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Hello and welcome. Hope you enjoy the images I have posted. Please do not reproduce them without my permission. Most are available as note/greeting cards or as prints/enlargements. Thank you for visiting my site and your comments.
Many have asked about the Header image above, which I named 'Eerie Genny'. It was originally shot with film [taken on the shore of the Genesee River near the Univ. of Rochester]. During the darkroom development, I flashed a light above the tray. The process, known as 'solarization', produces eerie, ghostlike effects; some have mistaken this image as an infra-red photo. Some 35+ years later, I scanned and digitized the print, and did a little modern day editing, and, voila.
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Thursday, June 23, 2016

Morocco Odyssey 19: The Sahara Desert (ii)

Our second day in the Sahara was the one that everyone had awaited with great anticipation. It was the day for the camel ride. I admit to being apprehensive, and for good reason. We drove out to the start site and saw by the following line of lazing animals.

 We each approached them, climbed aboard, and waited for the driver to get each camel to stand up. This is an interesting process: first, the camel gets up on its hind legs, forcing you to lean back to avoid pitching forward; then, the camel gets up on its front legs, forcing you to lean forward to avoid falling backwards. Of course, this goes fairly quickly and you have to respond accordingly, while holding tightly to the metal T-bar in front of you. Needless to say, I was most uncomfortable and felt I might slip off sideways at any moment. In contrast, most of the other group members, especially my wife [in the orange cap below], seemed quite at ease. [Notice my ‘relaxed’ grip on the T-bar.]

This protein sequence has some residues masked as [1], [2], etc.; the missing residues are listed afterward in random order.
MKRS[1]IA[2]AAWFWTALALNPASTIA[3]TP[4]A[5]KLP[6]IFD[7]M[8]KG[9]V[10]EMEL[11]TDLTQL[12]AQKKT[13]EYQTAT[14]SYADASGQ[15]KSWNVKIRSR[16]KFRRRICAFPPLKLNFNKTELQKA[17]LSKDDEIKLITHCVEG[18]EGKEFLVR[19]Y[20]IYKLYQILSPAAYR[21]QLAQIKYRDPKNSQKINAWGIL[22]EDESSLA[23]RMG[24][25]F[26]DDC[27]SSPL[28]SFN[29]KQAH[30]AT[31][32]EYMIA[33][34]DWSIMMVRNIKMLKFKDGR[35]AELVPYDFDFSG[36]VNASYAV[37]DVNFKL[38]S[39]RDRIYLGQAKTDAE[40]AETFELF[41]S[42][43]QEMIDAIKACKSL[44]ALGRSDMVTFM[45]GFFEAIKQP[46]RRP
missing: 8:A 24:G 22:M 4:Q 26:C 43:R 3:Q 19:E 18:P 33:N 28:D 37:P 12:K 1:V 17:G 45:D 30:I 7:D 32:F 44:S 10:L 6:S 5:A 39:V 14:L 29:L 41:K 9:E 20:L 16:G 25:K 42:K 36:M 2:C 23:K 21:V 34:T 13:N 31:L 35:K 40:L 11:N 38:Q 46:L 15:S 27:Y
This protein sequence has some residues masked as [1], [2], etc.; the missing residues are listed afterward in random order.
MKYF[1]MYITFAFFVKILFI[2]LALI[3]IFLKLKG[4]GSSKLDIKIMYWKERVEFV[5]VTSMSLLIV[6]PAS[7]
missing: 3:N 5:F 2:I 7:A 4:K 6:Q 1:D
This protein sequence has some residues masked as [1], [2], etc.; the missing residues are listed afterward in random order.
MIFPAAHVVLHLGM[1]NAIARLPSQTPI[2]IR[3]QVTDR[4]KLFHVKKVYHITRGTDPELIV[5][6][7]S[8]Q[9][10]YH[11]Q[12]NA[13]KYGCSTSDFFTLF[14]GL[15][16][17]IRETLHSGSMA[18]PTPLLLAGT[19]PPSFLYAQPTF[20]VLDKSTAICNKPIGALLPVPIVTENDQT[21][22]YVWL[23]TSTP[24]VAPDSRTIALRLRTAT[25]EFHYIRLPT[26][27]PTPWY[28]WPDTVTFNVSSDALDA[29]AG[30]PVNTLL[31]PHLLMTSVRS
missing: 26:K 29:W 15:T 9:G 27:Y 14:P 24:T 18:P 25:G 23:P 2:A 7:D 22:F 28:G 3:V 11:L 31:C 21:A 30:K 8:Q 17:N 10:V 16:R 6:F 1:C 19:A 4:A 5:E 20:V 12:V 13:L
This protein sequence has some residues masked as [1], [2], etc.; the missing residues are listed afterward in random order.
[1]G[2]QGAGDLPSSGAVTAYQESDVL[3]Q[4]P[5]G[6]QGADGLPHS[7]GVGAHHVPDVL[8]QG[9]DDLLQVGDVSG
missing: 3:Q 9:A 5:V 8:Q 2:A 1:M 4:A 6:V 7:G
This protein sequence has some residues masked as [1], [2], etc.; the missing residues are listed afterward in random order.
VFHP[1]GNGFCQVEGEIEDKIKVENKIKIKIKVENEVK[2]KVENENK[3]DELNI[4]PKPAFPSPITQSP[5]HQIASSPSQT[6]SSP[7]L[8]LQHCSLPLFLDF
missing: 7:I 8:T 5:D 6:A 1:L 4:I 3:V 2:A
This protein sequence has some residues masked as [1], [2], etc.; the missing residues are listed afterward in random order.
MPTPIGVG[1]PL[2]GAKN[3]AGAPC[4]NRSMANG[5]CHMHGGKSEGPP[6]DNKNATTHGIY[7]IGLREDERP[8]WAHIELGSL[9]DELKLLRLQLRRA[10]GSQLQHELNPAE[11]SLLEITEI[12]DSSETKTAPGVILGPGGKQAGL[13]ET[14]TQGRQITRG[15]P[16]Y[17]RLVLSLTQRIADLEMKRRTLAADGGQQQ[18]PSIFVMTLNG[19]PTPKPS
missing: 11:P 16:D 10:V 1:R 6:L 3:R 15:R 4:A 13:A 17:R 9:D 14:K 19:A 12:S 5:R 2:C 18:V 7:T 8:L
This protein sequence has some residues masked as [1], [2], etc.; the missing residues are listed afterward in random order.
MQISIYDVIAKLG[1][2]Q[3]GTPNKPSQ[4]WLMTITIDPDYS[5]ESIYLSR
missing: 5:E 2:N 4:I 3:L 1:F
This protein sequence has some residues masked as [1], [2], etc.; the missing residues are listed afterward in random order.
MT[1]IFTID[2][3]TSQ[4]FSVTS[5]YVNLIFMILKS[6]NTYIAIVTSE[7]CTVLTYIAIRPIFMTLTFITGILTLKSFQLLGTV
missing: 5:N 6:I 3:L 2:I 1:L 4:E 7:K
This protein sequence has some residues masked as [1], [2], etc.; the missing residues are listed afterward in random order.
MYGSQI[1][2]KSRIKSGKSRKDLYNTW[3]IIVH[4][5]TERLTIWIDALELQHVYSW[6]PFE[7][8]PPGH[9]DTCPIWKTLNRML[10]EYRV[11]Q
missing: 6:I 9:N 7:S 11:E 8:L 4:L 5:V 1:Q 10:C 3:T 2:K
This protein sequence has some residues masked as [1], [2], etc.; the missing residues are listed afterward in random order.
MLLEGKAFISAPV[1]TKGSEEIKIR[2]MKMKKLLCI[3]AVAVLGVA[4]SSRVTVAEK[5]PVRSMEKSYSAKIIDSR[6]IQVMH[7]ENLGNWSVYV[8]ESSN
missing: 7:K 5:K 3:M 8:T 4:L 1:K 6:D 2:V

I confess that the only time I ever relaxed my grip and take a shot [below] was when the camel was at a dead stop. I managed to survive the hour and actually begin enjoying the experience. Fortunately, it was only later that I heard about a guy from a different tour who had fallen off his camel and broke his collarbone.
From the camel ride, we then traveled to a date palm farm. It  was operated primarily by one man [below], with a little help from neighboring farmers. As it turns out, it is a labor intensive job and with considerable physical demands, as well as an understanding of biology/genetics of the trees.

The farmer also had some animals, which tour members posed with; here, my wife gets into the act.

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